Engaging Voices to Make Hard Choices: Involving Stakeholders in Resource Allocation and Program Prioritization
Barbara Chesler EdD: Vice President for Academic Affairs, Caldwell University
Barbara Chesler is Vice President of Academic Affairs at Caldwell University and has worked within higher education for thirty-one years. As VPAA, Barbara uses data for decision making and is currently cultivating an environment for data-driven decision making in the division of Academic Affairs. Barbara has experience with working with faculty and administrators on best practices in academic assessment and accreditation.
Thomson Ling PhD: Associate Dean, Caldwell University
Thomson Ling is a Professor and the Associate Dean of the School of Psychology and Counseling at Caldwell University. Through his work, he strives to create opportunities for individuals to succeed in their careers. His research interests include transitions in academic settings, multicultural and diversity issues, counselor ethical decision-making, and late adolescent development. As a Professor, he teaches courses on career counseling, crisis counseling, law and ethics in counseling, and research met
Ellina Chernobilsky PhD: Associate Vice President for Academic Affairs, Caldwell University
Ellina Chernobilsky is the Associate Vice President for Academic Affairs at Caldwell University. Her areas of responsibility are graduate and online studies and faculty development. Among her many academic interests, Ellina is particularly interested in the issues of data mining in higher education and how using the data-mining methods can help the higher education institutions address the issues they face. Her other area of interest is action research in higher education classrooms. Specifically, she studies how working on action research projects with graduate students helps faculty become more informed educators on the undergraduate level.
In the current landscape Institutions of Higher Education are often faced with budget crises. As a result, institutions often need to make hard decisions about resource allocation. These decisions may include program prioritization, cutting athletic programs, and space restructuring. Approximately 70 percent of chief academic officers indicate they will have to reallocate funds for academic programs (Jaschik & Lederman, 2018). However, when determining how to allocate funds, institutions are often faced with a variety of different perspectives from many stakeholders. The art of prudent and sustainable resource allocation comes from not just examining data but also respecting the voices of all stakeholders. In academic matters, stakeholders must include faculty, administration, and others from the academic community (AAUP, 1990). Each of these voices provides a unique and valuable insight into the needs of the institution. This workshop will provide guidance on how institutions can strike the balance between data and human wisdom. Participants will use various levels of data as a foundation to elicit diverse voices. Specifically, they will learn to engage stakeholders, ask questions, and make decisions.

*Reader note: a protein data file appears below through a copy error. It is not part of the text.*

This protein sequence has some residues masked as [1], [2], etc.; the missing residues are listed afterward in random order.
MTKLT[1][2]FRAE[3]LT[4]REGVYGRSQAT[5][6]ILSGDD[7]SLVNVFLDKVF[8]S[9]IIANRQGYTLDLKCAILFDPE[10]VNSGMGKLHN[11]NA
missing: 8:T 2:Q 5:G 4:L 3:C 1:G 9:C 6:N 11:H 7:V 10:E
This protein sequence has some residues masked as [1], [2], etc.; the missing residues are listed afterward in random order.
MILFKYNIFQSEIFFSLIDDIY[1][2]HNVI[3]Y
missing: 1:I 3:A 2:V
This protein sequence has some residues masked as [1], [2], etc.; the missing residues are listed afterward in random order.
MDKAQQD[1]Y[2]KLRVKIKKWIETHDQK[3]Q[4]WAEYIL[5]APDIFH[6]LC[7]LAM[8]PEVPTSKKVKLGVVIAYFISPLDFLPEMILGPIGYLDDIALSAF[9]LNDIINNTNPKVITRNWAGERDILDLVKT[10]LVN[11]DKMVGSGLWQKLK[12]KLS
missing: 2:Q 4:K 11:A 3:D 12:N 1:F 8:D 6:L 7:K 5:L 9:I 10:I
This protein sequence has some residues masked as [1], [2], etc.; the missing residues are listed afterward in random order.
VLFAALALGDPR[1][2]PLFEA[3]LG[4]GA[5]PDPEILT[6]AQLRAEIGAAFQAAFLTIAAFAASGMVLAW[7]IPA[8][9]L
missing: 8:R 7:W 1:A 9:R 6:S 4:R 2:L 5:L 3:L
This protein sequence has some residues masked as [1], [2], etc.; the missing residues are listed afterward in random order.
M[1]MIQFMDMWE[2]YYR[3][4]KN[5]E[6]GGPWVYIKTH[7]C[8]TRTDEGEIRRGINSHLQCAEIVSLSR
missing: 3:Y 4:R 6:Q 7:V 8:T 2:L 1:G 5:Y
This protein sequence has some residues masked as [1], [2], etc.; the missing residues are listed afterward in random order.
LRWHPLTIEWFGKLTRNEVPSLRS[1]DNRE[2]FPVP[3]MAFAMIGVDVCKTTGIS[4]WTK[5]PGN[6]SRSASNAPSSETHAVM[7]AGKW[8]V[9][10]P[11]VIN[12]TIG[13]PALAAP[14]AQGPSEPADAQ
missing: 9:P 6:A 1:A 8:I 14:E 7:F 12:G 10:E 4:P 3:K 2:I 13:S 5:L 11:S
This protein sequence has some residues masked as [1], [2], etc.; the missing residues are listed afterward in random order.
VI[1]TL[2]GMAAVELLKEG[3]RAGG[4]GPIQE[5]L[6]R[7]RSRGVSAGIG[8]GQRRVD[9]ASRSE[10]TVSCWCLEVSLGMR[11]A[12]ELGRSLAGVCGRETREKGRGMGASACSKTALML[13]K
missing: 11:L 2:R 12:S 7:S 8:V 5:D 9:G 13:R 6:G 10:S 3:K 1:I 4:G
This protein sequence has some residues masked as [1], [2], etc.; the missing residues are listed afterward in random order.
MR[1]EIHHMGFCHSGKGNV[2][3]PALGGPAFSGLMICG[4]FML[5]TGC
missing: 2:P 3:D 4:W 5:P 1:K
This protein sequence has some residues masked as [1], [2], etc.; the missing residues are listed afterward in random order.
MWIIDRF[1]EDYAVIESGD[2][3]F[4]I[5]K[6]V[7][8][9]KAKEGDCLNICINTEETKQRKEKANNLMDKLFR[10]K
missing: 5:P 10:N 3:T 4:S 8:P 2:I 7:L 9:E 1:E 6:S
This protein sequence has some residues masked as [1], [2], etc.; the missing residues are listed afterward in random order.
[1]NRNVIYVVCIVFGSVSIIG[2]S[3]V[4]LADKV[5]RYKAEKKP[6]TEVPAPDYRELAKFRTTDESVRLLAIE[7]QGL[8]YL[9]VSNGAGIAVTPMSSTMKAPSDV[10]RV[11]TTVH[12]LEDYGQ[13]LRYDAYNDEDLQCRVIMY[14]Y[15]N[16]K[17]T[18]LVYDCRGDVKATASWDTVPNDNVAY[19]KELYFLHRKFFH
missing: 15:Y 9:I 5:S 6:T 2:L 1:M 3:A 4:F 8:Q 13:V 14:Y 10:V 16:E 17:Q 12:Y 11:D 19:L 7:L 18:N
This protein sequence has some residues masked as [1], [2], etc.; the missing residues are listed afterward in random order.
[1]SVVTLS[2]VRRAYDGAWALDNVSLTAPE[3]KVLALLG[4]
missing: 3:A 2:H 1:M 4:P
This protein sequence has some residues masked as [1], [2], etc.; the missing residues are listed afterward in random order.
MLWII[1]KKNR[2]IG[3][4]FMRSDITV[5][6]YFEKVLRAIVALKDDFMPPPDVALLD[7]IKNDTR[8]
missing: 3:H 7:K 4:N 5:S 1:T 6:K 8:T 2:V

At the end of this workshop, participants will be able to:
- Examine provided data in preparation for making informed decisions about resource allocation and program prioritization.;
- Conceptualize the interaction and alignment between course-level, program-level, and institution-level assessments data;
- Develop communication strategies in order to effectively collect data from multiple stakeholders and gain community support for decisions.